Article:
William Frederic Ritschel
Germany and New York
After completing his education at a regional Gymnasium and Industrial School, Wilhelm left an apprenticeship as a lithographer and served from 1883 to 1887 in the Imperial German Navy where he began to paint and decorate large seashells, one of which was presented to England’s future King Edward VII. As the nephew of Ernest Ritschel, a German sculptor and founder of the Dresden Art School, he studied at the Academy of Fine Arts, Munich, under Karl Raupp (1837–1918) and Wilhelm von Kaulbach (1805–1874) between 1888 and 1894 and became a member of the Kunstverein München. His seascapes and studies of horses were exhibited throughout Germany and in Paris.    Responding to an invitation from his physician-cousin, he sailed in November 1895 to New York City. According to the U.S. Census in June 1900 he was a widower, artist, and resident of Suffolk County, New York. Later that year he married Bella “Zora” Hollingsworth, a Texas-born widow who was ten years younger, and moved to Manhattan. On June 16, 1904 he became a naturalized citizen and visited Europe in the succeeding years, including Norway, France, and the Netherlands.  Until the early 1930s New York remained an important venue for the exhibition and sale of his paintings. One of his earliest shows was in 1901 at the Currier Art Gallery; that same year he was elected member of the Salmagundi Club, where he exhibited for almost 40 years. He was awarded the Club’s Honorable Mention in 1912 and the Isidor Medal in 1923. He was a frequent contributor to the National Academy of Design where he was elected an Associate (A.N.A.) in 1910 and a National Academician (N.A.) in 1914 and where he received the Carnegie Prize (1912-13), two Honorable Mentions (1921 and 1926), and on an unprecedented three occasions the Ranger Fund Prize (1920s).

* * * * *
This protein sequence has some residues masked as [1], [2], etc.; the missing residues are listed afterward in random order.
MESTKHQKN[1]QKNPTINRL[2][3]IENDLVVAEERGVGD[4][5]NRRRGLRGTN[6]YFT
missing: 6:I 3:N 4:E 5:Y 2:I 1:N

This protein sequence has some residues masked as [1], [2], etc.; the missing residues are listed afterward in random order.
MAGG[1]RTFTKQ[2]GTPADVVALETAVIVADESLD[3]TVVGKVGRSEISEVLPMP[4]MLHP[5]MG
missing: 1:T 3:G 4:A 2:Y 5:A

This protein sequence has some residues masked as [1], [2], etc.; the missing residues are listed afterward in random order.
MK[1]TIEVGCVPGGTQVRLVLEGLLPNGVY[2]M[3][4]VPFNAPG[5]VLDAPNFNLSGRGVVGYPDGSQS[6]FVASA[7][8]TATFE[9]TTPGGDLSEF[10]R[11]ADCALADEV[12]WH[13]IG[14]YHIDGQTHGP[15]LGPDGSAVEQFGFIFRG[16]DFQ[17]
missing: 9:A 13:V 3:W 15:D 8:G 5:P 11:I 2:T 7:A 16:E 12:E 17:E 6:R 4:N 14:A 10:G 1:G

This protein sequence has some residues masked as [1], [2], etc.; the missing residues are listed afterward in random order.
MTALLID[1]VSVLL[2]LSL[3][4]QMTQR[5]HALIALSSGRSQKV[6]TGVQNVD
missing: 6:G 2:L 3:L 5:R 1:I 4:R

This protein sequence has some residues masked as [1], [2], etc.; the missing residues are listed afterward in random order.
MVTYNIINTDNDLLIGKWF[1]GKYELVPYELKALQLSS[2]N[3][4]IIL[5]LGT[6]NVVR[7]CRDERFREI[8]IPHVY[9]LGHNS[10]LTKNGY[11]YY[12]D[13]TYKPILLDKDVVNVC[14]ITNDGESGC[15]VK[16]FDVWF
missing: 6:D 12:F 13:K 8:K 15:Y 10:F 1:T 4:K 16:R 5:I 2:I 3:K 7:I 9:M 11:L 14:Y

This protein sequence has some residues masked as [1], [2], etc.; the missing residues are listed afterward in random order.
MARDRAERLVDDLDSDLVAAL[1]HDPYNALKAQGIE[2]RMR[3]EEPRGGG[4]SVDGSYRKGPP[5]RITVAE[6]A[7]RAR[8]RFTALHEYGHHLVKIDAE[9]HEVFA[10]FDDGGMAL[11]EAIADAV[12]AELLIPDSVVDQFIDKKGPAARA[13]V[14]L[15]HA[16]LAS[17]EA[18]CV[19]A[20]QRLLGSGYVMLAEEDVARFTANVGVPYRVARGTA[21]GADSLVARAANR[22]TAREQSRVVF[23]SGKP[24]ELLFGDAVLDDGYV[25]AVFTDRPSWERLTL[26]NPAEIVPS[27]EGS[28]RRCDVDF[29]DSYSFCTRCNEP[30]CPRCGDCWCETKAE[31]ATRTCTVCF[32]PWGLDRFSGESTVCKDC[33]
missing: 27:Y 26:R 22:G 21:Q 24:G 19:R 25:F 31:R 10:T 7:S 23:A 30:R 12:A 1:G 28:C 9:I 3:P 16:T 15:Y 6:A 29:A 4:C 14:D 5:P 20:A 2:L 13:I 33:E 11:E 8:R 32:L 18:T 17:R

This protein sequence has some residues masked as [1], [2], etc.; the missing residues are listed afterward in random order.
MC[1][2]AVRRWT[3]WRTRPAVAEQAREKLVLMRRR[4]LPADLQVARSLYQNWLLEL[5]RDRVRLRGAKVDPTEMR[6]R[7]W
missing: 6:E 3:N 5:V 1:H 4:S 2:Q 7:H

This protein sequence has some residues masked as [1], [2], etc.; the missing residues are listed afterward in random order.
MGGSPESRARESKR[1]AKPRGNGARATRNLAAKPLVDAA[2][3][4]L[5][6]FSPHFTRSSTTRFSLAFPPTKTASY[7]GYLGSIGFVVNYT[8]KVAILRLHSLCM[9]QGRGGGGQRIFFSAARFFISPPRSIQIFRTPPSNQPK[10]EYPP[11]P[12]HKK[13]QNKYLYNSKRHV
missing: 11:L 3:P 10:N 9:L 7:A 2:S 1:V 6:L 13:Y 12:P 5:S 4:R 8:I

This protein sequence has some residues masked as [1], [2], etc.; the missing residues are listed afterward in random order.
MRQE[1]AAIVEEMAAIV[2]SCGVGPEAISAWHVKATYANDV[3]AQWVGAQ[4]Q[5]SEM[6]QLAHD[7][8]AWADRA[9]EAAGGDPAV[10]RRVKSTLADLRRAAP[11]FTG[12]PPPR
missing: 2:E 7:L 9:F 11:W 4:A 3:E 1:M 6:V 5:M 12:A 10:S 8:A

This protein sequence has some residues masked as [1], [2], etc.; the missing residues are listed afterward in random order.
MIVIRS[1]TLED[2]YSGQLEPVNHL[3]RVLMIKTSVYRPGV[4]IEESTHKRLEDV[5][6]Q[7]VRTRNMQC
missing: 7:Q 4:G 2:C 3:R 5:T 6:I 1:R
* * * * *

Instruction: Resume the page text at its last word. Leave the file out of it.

Career in California
He spent his first summer near Carmel-by-the-Sea, California, in 1911. Six years later he purchased a "seasonal cottage" in the nearby Carmel Highlands and in 1919 began construction on his famous stone castle or “eagle’s nest” in the Highlands. The U.S. Census in January 1920 still recorded his official residence as Manhattan. According to his artist-friend Jennie V. Cannon, he occupied the castle as his permanent home in the spring of 1921. He exhibited at the Carmel Arts and Crafts Club between 1913 and 1924 and continued as a frequent exhibiting member for more than two decades at the Carmel Art Association, where he received numerous awards and served as president and on the board of directors. In 1914 he met on several occasions with William Merritt Chase, who was teaching a summer class in Carmel. Two years later he volunteered to design and paint sets for the local Forest Theater.
His seascapes of the California coast and his scenes from his trips to the South Seas (1922 and 1924-25) were immensely popular in commercial galleries throughout the United States and frequently sold for record prices. He married his third wife, the sculptress Nora Havel, in 1930. Ritschel died on March 11, 1949 in his Carmel Highlands studio-home.
Partial list of exhibitions